Lifejacket Servicing

How often should I get my lifejacket serviced?

Here at Caley Marina we take your safety seriously. Nothing is more important than ensuring your safety equipment - and especially your lifejacket - is in tip-top condition. Lifejackets subject to infrequent use or for leisure purposes should be serviced by a trained technician at least once every two years. Lifejackets used more frequently or subject to heavier commercial use should be serviced at least once a year, with a visual examination prior to each use.

What’s included in the service?

When you drop your lifejacket off at Caley Marina for servicing, we examine it to ensure there are no parts missing, no rips or tears in the material, and all straps are intact. We then inflate the lifejacket to a set pressure and check there are no obvious leaks. A second pressure check ensures there are no slow leaks in the bladder. We test the firing mechanism and, if it’s an automatic lifejacket, we check the capsule or bobbin; if it’s expired, or close to expiry, we replace it.

We examine the gas canister and weigh it to ensure it contains the correct amount of gas, and there have been no leaks. The emergency light, if fitted, is checked and replaced if expired or close to expiry. The lifejacket is then carefully re-packed and a certificate issued with the service date.


How to choose the right lifejacket

Choosing the right lifejacket depends on your needs and use. Lifejackets have different levels of buoyancy measured in Newtons of lift - the more Newtons, the more lift. A lifejacket with a buoyancy Rating of 50N is considered to be a Buoyancy Aid and should be only be used by someone who can swim; in sheltered waters, or when help is at hand. A lifejacket with a Buoyancy Rating of 100N is likely to be a foam filled version and again is designed to be used over light clothing and in sheltered water.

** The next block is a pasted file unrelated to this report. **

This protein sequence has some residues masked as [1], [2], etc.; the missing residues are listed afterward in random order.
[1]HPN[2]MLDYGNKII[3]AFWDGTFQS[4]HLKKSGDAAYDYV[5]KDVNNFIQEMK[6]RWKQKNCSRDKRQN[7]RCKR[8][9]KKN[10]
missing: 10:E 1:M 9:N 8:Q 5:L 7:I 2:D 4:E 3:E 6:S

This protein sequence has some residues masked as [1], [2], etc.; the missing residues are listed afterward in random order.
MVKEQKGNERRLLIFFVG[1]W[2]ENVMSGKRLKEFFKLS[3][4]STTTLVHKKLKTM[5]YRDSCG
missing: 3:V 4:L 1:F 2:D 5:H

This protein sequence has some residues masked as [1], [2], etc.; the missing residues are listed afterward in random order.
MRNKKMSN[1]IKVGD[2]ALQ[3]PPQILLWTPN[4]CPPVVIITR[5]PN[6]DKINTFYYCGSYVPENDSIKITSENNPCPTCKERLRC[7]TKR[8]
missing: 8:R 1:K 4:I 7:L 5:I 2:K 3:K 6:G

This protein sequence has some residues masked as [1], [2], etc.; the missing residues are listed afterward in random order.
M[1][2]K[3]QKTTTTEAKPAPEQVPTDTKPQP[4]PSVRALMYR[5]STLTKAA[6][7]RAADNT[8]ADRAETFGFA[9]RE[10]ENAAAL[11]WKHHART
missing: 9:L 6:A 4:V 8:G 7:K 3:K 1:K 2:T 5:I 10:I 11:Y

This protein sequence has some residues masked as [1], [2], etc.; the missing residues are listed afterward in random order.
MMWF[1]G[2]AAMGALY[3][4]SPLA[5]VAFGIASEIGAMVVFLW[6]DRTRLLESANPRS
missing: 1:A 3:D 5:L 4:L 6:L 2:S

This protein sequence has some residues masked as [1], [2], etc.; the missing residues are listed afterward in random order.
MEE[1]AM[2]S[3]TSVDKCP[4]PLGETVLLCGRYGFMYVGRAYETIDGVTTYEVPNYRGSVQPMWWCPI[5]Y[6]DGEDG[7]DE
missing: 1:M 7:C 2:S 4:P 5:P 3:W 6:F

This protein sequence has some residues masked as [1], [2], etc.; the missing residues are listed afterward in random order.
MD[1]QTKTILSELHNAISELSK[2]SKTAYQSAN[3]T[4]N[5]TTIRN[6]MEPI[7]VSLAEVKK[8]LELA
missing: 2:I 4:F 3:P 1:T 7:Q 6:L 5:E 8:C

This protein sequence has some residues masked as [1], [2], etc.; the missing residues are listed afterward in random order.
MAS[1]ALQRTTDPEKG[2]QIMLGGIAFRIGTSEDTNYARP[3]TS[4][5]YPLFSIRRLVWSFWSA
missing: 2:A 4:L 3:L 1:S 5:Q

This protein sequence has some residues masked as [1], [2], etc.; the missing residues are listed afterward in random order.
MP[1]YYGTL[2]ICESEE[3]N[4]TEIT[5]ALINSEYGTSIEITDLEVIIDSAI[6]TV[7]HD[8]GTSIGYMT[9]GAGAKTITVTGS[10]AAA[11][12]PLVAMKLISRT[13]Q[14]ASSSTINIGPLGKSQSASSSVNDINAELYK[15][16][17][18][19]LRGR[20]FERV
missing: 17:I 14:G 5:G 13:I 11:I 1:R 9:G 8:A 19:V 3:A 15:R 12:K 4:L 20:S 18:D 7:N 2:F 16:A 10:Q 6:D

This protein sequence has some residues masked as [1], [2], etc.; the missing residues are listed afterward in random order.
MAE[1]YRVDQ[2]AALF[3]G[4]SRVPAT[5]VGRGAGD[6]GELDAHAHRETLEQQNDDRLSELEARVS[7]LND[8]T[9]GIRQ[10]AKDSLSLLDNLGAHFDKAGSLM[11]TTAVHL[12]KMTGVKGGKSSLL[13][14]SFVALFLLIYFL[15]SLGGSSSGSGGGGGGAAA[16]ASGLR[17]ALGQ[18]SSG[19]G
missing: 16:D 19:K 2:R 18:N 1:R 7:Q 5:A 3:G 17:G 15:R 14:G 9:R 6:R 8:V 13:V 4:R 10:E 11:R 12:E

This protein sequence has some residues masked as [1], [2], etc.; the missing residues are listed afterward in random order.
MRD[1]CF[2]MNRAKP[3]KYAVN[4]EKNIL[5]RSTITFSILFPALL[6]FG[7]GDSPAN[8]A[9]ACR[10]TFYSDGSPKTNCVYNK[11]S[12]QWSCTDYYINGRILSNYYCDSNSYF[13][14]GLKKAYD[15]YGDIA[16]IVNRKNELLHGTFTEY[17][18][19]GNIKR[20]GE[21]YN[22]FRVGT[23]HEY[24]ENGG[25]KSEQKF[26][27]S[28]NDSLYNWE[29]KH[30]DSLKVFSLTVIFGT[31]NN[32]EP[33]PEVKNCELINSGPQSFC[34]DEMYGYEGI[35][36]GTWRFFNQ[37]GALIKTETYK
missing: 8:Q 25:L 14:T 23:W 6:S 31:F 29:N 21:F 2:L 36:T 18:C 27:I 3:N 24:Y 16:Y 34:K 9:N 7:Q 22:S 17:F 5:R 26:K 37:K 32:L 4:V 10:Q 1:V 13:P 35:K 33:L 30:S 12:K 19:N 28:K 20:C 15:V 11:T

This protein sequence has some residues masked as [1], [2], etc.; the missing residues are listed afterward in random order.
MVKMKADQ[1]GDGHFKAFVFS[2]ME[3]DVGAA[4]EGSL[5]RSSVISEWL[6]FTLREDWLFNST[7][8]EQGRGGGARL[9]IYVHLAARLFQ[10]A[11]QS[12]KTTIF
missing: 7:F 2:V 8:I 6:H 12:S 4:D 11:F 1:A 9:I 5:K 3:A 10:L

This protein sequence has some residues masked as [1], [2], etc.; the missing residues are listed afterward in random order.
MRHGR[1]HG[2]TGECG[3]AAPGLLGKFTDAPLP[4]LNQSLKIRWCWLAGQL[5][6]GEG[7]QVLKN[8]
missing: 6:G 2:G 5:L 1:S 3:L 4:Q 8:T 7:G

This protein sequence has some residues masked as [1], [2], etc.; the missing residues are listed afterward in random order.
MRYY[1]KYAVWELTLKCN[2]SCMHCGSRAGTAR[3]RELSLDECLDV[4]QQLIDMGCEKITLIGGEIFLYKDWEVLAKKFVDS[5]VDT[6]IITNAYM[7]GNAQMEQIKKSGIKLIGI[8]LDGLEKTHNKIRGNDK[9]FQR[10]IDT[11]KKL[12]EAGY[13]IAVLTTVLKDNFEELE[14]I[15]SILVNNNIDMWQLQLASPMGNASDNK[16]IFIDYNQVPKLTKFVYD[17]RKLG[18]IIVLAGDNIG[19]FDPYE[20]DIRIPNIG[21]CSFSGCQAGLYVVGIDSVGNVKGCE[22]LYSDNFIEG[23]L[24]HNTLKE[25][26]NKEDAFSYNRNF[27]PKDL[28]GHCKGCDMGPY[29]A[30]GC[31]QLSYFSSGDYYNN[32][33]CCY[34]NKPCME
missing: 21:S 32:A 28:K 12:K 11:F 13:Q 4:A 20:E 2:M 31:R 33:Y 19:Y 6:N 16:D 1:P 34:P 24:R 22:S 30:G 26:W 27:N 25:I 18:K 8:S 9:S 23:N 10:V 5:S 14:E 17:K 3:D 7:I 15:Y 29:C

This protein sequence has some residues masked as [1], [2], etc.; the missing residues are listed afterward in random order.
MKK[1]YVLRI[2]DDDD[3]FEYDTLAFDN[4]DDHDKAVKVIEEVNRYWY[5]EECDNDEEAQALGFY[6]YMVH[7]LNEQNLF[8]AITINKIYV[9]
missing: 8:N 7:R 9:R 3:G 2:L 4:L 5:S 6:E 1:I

A Buoyancy Rating of 150N to 190N is considered the minimum level for sailing in sheltered to offshore water while wearing foul weather clothing. In offshore water in extreme weather conditions, and when wearing special protective clothing or carrying heavy equipment, a minimum of 275N to 290N is recommended.

How to wear a lifejacket

All lifejackets have a self-righting capability designed to float the wearer face up in the water. Remember, however, that air trapped in foul weather clothing can affect this ability. A lifejacket should only be worn over all other clothing, never under a jacket.

Lifejacket inflation systems

You may purchase a manual inflation only type of lifejacket, which means you have to physically pull on the inflation cord to fire the gas cylinder. This works well unless you are unconscious in the water or injured, when there is no alternative way of inflating it.

Most people opt for an automatic inflation system. There are three main types. United Moulders and Halkey Roberts both rely on a small capsule coming in contact with water, which causes it to fire and inflate the lifejacket. The third version is made by a company called Hammar. This firing unit relies on water pressure to inflate the lifejacket. Whichever type you choose, make sure you follow the above service recommendations.